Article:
We literally hit the ground running, after our successful Lion Proof Boma Construction in Amboseli, fresh with the Naigwanani title, we were definitely keen to keep the good work up.
Our next mission was a vital de-snaring mission in Machakos. After our arrival in the area, we held meetings with the Warden in charge of the Machakos Conservation area, and our host, Stephen Tankard, the Director of Twiga Retreat. Mr. Brian Nicol, a property owner in the Machakos area kindly donated 70 litres of clean bottled drinking water for the team. I guess this was in recognition of the many miles the team covers daily on foot – which can only be aided by water! Mr. Brian later joined us for our anti-poaching and de snaring operations. The continued demonstration of goodwill and support from many other stakeholders and community members continues to give immense encouragement to our team.
On our first day, we found a poacher’s den, where we recovered extensive evidence related to the massive consumption of wildlife. We came across Wildebeest meat and hooves, Ostriches eggs, a Zebra’s tail end, Hartebeest’s horns, poisoned arrows, a spear, Machetes, hunting spotlights, among many other wild animal products. The Warden in charge of Machakos, Mrs Eunice Kiarie, who was with the team at the time, took up the issue. As I write this blog, the local Kamba radio station Musyi FM continues to broadcast details of the poacher who is still in hiding. The investigation team of KWS continues to take poaching cases seriously.
Each day, our hope is to find less and less snares. Indeed, a “no snare” scenario would be our best day. Sadly, however, we have seen an increase in poaching in recent months.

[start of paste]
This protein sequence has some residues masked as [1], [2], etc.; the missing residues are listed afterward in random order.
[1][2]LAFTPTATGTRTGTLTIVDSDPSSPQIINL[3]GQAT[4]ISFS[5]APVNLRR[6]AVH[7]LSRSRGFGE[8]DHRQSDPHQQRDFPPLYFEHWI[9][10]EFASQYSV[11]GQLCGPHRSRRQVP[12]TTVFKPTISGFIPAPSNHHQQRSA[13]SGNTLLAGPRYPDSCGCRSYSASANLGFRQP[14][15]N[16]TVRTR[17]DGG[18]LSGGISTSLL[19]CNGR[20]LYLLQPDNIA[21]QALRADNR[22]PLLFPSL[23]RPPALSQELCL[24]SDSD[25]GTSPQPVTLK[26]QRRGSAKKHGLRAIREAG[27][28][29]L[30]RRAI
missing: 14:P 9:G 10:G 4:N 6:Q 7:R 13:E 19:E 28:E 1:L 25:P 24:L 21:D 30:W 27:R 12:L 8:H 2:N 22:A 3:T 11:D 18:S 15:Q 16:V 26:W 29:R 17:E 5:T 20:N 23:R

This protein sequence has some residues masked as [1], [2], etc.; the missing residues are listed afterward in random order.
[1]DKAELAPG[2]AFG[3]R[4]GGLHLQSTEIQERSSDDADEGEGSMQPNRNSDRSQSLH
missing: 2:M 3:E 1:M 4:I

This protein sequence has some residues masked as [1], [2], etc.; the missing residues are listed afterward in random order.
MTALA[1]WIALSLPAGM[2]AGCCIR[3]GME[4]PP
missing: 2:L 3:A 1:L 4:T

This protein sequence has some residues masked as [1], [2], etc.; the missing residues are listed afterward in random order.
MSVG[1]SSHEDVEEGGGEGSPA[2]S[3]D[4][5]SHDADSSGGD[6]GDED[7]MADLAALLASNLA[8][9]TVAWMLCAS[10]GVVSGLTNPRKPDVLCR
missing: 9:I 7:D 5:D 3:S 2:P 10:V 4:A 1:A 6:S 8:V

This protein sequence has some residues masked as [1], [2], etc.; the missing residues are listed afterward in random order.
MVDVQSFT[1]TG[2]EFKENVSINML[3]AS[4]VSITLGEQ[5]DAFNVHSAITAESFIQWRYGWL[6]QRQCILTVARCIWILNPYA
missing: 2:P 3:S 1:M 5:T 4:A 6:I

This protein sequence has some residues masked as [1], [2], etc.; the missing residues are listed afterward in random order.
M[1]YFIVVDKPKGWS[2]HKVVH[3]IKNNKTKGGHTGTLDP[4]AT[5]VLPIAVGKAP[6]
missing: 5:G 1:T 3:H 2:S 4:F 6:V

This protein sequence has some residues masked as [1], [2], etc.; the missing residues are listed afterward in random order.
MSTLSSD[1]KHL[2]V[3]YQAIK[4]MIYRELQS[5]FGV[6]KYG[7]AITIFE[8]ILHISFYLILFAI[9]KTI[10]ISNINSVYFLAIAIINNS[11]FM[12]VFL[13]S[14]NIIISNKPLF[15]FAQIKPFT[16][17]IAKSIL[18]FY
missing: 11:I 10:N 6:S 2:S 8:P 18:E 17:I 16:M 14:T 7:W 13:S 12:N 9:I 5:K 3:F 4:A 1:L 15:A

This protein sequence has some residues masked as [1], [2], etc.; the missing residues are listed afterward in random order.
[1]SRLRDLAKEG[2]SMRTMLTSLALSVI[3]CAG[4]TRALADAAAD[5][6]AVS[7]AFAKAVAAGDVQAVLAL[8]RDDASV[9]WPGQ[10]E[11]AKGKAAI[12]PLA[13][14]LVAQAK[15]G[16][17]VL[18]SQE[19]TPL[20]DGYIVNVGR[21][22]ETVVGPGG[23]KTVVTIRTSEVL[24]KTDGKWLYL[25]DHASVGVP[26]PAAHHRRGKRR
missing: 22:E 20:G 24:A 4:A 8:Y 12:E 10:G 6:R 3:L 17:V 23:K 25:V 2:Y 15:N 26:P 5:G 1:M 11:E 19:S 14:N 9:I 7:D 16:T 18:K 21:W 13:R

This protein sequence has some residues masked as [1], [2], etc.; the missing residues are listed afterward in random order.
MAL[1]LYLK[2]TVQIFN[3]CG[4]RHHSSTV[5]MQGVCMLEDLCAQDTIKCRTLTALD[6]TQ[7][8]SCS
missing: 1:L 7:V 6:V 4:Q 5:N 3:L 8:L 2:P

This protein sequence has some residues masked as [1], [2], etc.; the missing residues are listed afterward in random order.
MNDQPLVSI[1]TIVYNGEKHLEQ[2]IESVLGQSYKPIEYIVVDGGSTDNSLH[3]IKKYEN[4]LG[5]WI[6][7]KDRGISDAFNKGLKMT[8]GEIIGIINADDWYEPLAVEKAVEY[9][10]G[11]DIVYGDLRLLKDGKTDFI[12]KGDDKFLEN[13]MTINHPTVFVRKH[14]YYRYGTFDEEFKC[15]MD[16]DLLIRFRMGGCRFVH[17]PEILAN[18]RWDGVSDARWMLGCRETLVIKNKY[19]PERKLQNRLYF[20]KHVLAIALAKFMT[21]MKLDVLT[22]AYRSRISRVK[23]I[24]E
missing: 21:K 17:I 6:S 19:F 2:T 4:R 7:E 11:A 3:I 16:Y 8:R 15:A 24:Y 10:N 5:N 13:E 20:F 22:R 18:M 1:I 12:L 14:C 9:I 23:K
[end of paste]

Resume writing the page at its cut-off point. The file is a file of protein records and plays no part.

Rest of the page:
Our team, made up of Martin Nduru, Natalie Waithera, Wildlife Clubs of Kenya volunteers Winnie and Simon, Twiga Retreat team lead by Mr. Stephen Tankard and the Kenya Wildlife Service team lead by Warden Eunice Kiarie, have achieved a huge amount over the last few days.
As well as de-snaring, we have also held several education sessions with the community members – who turned up in their hundreds! Our Mizoga film, designed for the Kenyan audience, has continued in its popularity and is effective in addressing the bushmeat problem Kenya and most of Africa continues to face.
Nothing excites our team members more than seeing local communities participating and supporting our conservation initiatives. Our wildlife needs greater involvement from the communities, hence our continued emphasis in reaching out to them.
On the last day of our mission Mr. Tankard notified us of a male Giraffe, which was in ill health after suffering from various leg injuries (related to snares). We all swung into action and although it took a few hours for us to get the Kenya Wildlife Service Vertinary Doctor, we left Machakos a happy team after the successful treatment of the male Giraffe. The memory of the magnificent animal struggling to its feet and quietly walking away after the treatment, is still fresh in our memories.
As we approach the festive period, we hope our work will continue bearing more fruits. We collectively look forward to a future full of people who appreciate animal rights and who preoccupy themselves with deeds that seek to improve the biggest heritage Kenya boasts of – Wildlife! In the New Year, we will keep you in the loop on our different encounters while in the bush. If I were you, I wouldn’t want to miss out!
Victor Mutumah- Born Free Foundation, Kenya.